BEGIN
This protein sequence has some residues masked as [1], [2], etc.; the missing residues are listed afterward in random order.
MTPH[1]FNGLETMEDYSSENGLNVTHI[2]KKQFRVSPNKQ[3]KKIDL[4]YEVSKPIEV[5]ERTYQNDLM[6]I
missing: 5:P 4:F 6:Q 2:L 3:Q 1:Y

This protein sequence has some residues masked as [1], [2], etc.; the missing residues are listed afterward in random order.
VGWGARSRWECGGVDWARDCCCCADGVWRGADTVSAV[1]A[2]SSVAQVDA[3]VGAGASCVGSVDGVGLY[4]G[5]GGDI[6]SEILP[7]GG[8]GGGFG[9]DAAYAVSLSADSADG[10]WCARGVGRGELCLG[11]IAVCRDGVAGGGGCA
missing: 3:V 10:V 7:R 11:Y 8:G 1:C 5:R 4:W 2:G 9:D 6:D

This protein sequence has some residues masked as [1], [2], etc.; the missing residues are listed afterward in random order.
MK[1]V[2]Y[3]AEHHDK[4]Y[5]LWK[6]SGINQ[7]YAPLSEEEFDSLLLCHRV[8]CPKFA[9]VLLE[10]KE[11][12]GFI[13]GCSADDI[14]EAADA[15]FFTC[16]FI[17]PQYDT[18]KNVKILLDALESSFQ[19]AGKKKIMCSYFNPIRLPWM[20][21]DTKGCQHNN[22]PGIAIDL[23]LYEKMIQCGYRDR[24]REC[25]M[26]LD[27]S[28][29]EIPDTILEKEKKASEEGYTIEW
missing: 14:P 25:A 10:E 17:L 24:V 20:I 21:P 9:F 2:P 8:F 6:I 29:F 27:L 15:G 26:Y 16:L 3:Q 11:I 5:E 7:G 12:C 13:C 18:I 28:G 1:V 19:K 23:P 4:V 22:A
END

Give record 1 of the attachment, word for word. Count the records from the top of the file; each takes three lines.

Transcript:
This protein sequence has some residues masked as [1], [2], etc.; the missing residues are listed afterward in random order.
MTPH[1]FNGLETMEDYSSENGLNVTHI[2]KKQFRVSPNKQ[3]KKIDL[4]YEVSKPIEV[5]ERTYQNDLM[6]I
missing: 5:P 4:F 6:Q 2:L 3:Q 1:Y